The scene is just uncomfortable and weird. Let's put aside the fact it serves no purpose to the story at all. Let's just look at the scene as a whole. You have Eastwood tied to a chair and Braga comes in and screws him. You aren't sure what to feel or how to take it. I remember seeing this scene when I first saw the movie 20 years ago and you know what? It still makes me uncomfortable. I think it's because Eastwood is also directing this thing, so in a way it's him doing some sort of vanity project and having a young attractive woman have sex with his character. Perhaps its that subtext that really irks me with it, or maybe it's the entire tone of the scene where she's talking and he's just tied there not saying much of anything and certainly not fighting back.

Ungh...and now I feel dirty. Let's go on to something a little happier but also a little stranger.

Hey, it's Raul Julia and...wait...he's what?

Our villain is played by the late Raul Julia, and despite him being nice and hammy and wonderfully chewing scenery at every turn, it's one of the weirdest casting decisions ever: you have one of Latin America's greatest actors playing a German. His accent is all over the place, sometimes very Raul Julia, other times seemingly a guest star off of Hogan's Heroes, but always inconsistent. Still, he's a good presence all the same and though his motivations is a very simplistic "need money" cliche, he's not horrible.

And I can't fault Julia entirely. I mean, he was kind of hot at the time playing villains so I can understand the producers wanting him. But...why not just make him, you know...not German? Why does he need to be German? Why do you have to force an accent he obviously cannot do onto the man. He can be a caricature, sure, but don't have him struggle with that. Plus look at him? What about Raul Julia screams "German" to begin with? He's a fantastic actor that could have been great here, as the character is wonderfully dispicable, but you get distracted by him choking on a bad accent. Just let the man act, he could have nailed this.

Then we have Charlie Sheen, and to be honest I can't quite tell if he's good or bad in this thing. I suppose he's middle of the road - but that's something you can say about Sheen's entire carrer to be honest. He's given a pretty stock character but doesn't really offer a lot of personality to him. He does have plenty to do, though, and there's a good chunk in the movie where it's just Sheen kicking ass left and right and looking pretty cool during the process. Sure, it's all a little wooden and "meh" on the ersonality side, but when Sheen walks into a bar and takes pretty much every biker on, followed by two more fight sequences, and you see the angst and desperation as he starts to lose himself, it all plays out pretty nicely.

Just don't ask for a lot of dialogue from him. Just hold the gun and fight.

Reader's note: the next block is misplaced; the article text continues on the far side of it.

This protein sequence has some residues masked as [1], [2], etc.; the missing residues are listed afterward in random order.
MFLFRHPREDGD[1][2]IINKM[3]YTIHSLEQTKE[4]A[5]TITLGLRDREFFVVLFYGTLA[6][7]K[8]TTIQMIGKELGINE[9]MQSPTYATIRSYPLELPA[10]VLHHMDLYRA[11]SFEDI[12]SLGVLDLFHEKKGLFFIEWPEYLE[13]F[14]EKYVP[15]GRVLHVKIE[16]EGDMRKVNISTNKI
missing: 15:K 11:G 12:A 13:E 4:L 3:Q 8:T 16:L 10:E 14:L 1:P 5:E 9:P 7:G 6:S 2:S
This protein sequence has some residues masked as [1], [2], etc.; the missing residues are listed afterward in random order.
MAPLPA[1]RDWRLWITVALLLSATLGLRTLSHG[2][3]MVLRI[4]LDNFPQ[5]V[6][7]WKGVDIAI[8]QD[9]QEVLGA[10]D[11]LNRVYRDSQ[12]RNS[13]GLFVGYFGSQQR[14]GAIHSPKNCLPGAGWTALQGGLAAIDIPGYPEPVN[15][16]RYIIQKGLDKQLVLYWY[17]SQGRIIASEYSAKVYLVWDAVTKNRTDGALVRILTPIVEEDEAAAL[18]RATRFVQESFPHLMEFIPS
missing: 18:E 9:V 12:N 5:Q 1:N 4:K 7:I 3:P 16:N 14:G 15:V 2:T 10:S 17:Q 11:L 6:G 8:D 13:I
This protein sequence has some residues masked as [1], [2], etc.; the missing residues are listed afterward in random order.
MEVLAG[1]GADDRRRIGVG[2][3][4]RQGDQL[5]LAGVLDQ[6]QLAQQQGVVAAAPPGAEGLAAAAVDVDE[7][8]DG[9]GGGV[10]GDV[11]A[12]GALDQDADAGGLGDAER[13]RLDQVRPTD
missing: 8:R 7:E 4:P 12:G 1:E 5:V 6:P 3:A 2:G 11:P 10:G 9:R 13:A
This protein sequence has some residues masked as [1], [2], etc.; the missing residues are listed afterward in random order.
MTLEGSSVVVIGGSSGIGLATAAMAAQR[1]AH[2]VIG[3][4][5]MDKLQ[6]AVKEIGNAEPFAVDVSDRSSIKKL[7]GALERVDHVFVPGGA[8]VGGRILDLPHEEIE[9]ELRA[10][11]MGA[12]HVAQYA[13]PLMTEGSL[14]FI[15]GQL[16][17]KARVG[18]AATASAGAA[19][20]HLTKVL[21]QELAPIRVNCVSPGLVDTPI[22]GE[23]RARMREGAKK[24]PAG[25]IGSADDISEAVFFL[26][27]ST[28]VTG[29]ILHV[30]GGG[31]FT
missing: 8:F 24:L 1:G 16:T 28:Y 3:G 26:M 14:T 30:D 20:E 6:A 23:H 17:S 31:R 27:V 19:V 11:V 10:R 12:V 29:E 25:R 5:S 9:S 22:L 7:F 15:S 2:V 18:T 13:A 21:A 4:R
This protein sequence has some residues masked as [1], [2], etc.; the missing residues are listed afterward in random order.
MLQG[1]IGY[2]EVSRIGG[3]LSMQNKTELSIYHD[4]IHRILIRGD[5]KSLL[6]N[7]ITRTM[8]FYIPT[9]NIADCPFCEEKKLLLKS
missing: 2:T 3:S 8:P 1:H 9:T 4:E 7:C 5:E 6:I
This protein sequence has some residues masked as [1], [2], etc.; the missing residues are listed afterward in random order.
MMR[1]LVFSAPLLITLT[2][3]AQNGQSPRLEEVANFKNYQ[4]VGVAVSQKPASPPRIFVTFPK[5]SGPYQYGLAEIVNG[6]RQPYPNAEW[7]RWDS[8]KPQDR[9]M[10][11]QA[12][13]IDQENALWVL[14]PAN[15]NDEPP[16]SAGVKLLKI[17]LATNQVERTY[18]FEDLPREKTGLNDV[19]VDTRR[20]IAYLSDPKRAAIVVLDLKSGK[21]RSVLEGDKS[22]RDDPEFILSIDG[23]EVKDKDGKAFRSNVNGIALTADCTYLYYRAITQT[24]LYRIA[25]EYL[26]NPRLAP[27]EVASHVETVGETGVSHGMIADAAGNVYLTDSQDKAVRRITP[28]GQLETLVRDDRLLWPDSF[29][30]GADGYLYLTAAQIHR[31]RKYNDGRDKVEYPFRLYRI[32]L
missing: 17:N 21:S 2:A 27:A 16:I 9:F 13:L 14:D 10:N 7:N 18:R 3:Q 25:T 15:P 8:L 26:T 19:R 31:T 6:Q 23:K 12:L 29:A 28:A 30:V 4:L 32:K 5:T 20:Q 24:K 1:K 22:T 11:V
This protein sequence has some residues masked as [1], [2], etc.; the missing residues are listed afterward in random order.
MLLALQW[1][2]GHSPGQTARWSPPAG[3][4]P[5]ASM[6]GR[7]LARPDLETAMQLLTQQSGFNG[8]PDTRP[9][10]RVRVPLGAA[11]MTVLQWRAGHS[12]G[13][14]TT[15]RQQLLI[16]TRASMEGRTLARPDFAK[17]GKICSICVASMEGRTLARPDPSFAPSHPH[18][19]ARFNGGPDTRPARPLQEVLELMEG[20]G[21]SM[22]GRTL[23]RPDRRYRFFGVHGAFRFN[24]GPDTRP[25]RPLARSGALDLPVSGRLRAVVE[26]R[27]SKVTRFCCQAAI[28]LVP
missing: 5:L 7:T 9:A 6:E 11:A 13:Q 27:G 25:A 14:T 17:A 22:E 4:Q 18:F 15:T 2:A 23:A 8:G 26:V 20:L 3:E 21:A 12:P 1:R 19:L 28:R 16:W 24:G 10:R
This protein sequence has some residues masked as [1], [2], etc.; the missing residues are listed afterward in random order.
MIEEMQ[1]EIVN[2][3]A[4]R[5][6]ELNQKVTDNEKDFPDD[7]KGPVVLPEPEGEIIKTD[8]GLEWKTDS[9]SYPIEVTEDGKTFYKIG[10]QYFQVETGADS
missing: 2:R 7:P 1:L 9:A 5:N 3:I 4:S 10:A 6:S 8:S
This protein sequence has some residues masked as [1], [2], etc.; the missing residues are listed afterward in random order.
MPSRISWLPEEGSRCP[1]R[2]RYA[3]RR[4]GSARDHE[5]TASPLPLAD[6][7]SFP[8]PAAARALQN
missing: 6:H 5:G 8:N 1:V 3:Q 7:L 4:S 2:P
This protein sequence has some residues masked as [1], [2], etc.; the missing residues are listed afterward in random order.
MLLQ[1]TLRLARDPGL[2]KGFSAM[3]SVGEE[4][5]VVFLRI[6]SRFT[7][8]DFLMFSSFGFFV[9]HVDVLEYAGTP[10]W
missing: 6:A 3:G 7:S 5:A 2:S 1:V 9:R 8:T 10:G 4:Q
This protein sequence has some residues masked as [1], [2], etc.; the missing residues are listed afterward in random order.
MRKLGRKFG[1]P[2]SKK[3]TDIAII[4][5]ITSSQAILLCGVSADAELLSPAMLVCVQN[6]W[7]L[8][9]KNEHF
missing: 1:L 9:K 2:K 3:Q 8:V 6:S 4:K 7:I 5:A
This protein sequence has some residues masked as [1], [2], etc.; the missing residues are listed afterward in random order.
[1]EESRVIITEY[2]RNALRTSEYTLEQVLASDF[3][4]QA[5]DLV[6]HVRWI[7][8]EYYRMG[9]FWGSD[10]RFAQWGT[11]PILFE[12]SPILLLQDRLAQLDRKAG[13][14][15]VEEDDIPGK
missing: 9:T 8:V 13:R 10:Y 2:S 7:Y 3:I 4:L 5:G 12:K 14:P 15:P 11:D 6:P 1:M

If this was an unofficial goodbye to Dirty Harry, it's actually a damn good one. There's problems in the film overall, sure, but as far as the character goes, it's a complete circle: aging Callahan realizes he's "too old for this shit" and becomes a LT - the LT being the one thing Callahan always butted heads against.

It's a happy farewell, not to mention a passing of the torch in a way to the generation that was inspired by the likes of Callahan. I swear, if this movie ended with a crane shot and had a 44 it would 100% be a Dirty Harry flick. As it's probably about a 80-85% of one.

Note: an average one. So 80% of an average Dirty Harry flick, but one with a solid set of action, certainly above Dirty Harry standards, not that the standards overall are too high here, we're going with...ummm...oh why not. It's a fun flick.

Final Rating: 3 out of 5


Dirty Harry as a figure of cinema and a character we all know and can quote endlessly, it seems, had his time in the sun. It was brief, though, as each film seemed to dwindle the mystique and persona of Harry Callahan more and more up to the point of needing to “reboot” the whole thing with The Rookie.

In other words, Harry Callahan is a better character than most of the movies he’s actually in. The first two are fantastic, Sudden Impact at least solid albeit extremely uneven and everything else pretty mediocre and forgettable. The thing that always made it consistent, though, was Eastwood who, obviously, enjoyed the role a great deal.

But I think the one thing that is great about all of these movies is how they trace the decades they were made in. The style and themes, the characterization of Callahan that got a little softer over the years as the culture shifted from the frustrated 1970s to the looser 1980s. Biogtry, a distain towards authority, racism, sexism, love of excess with the 80s…these movies reflect the time they were made for better or worse. Sometimes you applaud the hard-boiled nature of it all, then cringe and the pandering of blaxploitation. Or you’ll love it when Harry cuts those one-liners…but then kind of cringe again when you realize what he kind of stands for in terms of "kill-first, ask questions later.”

The first two films are classics because they don’t feel obligated to deal with a lot of the issues that the later films wanted to deal with that kind of dates them. Though Dirty Harry and Magnum Force are certainly not timeless, they deal with plots and characterization that are and don’t get bogged down trying to reflect society as much as The Enforcer did with gender roles or The Dead Pool with fame obsession of the 80s.

Those two are legit, grounded, gritty cop thrillers that you simply can’t make anymore. Even if the ideas they deal with are timeless, the approach is not. Today, you get some flashes here and there, but it’s rare. I suppose the days of a Dirty Harry or French Connection, or even a Die Hard for that matter, are long gone. Studios assume people don’t want them anymore. Maybe we don’t. Maybe if a movie was made in the vein of those today it would play less as an original exciting film and more as just an imitation.

Truth is, I’d wish they would prove me wrong. Now I could easily add in a quip here - throw in one of those Harry Callahan one liners, but I won’t. Instead, do yourself a favor and give the first two films a watch. If they totally make your day you may or may not be shit out of luck in watching the remaining movies. I suppose if you feel lucky, you’ll enjoy them well enough for what they are, but I won’t be the enforcer to getting you to see them.